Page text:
How Does It Look Like To Have High-functioning C-PTSD?
Many people spend years of their lives without the awareness that their nervous system has been working in a maladaptive way.
Trauma is an injury to the nervous system. It affects the way the brain and the system in general operate. And remember that C-PTSD doesn’t happen necessarily in childhood. DTD does, but C-PTSD could occur at any age, and it’s characterized for going through an inescapable ugly reality.
Trauma affects our emotional being because we stay living in fear and alert even if we are safe, since the emotional brain is much more active than normal. The person may still be emotionally challenged and may be needy, but if there is a way to find satisfaction, and the environment is safe, the symptoms won’t bother much. If safety becomes a non-issue at some point, the person may not be in an alert mode as much, until something triggers again the sense of danger. Let’s imagine an individual that lived with an abusive mother and became quiet, passive, absent but successful professionally. S[h]e will feel “normal” in their professional life. Then s[h]e may find a partner that is loving and provides safety. The C-PTSD may still be in the background, or it may even start healing since life is safe now, and the alertness or hypervigilance may stop. Then s[h]e gets an abusive boss and a series of symptoms start appearing. Maybe paranoia, maybe somatization, and the state of alert comes back strongly. It’ll be as if the trauma got triggered without even the awareness of it. That may be the moment when the person would realize that the abusive mother had an impact on the nervous system and that there are C-PTSD alterations since.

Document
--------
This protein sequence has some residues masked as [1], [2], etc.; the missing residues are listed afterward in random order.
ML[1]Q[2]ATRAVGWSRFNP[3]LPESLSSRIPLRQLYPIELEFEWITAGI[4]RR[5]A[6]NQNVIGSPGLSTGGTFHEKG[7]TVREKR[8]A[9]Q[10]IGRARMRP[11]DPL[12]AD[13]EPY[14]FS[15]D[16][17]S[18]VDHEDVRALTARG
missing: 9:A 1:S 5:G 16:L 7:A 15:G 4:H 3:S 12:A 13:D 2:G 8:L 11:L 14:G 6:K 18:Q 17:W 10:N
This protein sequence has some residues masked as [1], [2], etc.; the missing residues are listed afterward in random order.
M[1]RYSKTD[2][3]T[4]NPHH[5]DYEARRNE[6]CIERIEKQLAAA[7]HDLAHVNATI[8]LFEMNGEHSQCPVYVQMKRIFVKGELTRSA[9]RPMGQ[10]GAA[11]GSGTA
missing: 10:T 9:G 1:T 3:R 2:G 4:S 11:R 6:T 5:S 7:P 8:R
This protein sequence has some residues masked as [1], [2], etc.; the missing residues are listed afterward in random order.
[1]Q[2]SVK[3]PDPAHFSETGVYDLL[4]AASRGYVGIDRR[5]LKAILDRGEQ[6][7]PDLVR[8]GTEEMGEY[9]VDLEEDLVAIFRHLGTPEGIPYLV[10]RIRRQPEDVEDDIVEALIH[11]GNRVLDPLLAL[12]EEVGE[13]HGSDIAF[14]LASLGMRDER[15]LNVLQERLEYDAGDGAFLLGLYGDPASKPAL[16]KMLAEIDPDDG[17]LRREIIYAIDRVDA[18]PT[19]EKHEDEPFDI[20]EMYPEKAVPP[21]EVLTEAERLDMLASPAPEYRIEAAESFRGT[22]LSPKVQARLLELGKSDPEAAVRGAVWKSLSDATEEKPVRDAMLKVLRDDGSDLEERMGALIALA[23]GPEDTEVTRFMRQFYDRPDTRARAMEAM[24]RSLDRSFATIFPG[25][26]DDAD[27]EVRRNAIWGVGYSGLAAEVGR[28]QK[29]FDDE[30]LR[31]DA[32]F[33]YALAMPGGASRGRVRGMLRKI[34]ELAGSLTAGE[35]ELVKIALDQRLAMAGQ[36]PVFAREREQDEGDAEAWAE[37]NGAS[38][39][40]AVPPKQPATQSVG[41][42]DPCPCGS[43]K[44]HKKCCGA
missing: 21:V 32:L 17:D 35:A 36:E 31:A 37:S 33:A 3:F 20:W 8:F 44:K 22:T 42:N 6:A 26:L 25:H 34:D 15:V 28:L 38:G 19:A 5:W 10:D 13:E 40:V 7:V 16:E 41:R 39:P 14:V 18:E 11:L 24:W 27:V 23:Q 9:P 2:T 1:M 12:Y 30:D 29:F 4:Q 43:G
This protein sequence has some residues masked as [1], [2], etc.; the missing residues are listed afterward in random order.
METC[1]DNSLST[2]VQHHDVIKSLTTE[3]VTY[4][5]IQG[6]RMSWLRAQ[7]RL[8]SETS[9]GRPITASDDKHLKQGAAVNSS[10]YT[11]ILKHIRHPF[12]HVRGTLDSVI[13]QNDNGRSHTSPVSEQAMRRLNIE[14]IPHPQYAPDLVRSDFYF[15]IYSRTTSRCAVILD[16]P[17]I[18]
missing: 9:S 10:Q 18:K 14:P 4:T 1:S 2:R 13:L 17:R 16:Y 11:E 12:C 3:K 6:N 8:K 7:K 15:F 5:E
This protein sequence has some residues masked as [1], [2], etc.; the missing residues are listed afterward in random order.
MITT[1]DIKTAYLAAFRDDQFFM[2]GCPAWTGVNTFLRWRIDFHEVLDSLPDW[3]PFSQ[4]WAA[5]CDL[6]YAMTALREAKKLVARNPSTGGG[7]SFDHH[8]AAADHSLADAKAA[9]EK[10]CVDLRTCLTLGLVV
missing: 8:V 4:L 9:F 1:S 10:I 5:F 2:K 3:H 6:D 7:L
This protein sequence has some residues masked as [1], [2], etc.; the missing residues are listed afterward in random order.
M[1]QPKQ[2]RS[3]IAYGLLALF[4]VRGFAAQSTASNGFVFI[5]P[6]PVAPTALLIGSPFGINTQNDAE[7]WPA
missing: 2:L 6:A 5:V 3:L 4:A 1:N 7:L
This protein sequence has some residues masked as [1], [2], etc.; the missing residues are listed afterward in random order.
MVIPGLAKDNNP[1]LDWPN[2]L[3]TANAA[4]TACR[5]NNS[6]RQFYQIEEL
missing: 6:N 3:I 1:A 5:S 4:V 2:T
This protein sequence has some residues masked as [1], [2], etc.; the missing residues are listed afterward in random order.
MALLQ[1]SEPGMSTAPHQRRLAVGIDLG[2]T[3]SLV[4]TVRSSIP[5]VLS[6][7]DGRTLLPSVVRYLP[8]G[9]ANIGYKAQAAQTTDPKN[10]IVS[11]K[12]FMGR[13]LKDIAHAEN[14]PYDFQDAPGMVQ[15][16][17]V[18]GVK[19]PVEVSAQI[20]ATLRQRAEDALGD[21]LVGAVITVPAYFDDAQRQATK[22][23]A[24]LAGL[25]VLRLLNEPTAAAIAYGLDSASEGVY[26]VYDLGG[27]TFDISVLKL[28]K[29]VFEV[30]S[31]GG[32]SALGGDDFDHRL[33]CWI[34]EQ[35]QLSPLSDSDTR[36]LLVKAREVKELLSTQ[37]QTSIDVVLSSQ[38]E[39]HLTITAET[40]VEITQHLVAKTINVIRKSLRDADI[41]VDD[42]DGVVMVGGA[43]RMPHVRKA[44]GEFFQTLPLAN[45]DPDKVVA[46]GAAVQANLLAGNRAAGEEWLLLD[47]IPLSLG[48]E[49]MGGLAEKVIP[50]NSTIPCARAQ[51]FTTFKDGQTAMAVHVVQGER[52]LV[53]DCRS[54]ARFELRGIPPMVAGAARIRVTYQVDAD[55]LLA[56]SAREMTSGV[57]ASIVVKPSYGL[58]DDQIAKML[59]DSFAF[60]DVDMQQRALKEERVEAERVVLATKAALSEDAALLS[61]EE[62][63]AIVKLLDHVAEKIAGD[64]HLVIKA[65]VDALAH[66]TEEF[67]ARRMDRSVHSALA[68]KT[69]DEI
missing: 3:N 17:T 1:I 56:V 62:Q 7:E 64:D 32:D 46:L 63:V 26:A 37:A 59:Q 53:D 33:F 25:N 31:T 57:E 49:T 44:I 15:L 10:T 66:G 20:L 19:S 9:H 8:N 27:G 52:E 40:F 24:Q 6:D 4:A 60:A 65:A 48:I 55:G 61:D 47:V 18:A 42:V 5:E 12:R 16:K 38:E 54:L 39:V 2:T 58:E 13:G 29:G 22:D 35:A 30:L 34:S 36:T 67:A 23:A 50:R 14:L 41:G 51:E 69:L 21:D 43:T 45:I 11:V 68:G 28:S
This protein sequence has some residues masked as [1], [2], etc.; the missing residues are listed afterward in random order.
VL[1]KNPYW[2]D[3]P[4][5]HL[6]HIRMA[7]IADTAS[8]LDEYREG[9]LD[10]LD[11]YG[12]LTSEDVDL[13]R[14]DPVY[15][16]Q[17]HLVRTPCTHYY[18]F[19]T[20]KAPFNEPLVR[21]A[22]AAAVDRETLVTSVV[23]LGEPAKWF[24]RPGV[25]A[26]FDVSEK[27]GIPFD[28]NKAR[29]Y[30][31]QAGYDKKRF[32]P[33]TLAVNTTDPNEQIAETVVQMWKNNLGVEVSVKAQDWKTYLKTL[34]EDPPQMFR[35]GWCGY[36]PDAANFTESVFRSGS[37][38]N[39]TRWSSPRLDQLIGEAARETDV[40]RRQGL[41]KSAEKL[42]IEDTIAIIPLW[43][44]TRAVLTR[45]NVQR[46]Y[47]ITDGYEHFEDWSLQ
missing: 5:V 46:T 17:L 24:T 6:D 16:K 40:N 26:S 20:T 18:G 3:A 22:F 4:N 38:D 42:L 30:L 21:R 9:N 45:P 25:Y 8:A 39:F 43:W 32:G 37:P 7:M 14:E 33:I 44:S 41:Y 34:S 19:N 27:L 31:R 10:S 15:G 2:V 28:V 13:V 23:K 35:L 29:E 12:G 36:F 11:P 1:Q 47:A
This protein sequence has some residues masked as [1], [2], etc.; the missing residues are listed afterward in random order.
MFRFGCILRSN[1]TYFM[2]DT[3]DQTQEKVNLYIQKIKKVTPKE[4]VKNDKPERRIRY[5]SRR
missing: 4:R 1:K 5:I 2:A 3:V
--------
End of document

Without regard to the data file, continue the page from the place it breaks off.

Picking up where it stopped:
C-PTSD affects our personality because it alters perception which makes it difficult to interpret the world correctly, and stops us from making a favorable connection to who we are. Since we feel different, we act differently. The feedback from others is what really influences extreme personality presentation.